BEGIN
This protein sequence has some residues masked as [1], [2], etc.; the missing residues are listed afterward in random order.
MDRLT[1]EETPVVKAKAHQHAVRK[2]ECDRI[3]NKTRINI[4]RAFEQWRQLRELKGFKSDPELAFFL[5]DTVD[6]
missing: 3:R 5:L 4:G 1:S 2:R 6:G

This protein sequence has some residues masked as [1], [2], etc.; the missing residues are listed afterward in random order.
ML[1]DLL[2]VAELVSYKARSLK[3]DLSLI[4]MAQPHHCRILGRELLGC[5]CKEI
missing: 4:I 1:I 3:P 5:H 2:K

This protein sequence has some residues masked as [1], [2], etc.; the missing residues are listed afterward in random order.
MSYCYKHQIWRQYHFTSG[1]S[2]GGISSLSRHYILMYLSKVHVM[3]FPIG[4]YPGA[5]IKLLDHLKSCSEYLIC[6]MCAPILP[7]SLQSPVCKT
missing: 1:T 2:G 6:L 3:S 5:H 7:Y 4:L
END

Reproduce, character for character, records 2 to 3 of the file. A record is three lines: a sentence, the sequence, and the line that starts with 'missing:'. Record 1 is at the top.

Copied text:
This protein sequence has some residues masked as [1], [2], etc.; the missing residues are listed afterward in random order.
ML[1]DLL[2]VAELVSYKARSLK[3]DLSLI[4]MAQPHHCRILGRELLGC[5]CKEI
missing: 4:I 1:I 3:P 5:H 2:K

This protein sequence has some residues masked as [1], [2], etc.; the missing residues are listed afterward in random order.
MSYCYKHQIWRQYHFTSG[1]S[2]GGISSLSRHYILMYLSKVHVM[3]FPIG[4]YPGA[5]IKLLDHLKSCSEYLIC[6]MCAPILP[7]SLQSPVCKT
missing: 1:T 2:G 6:L 3:S 5:H 7:Y 4:L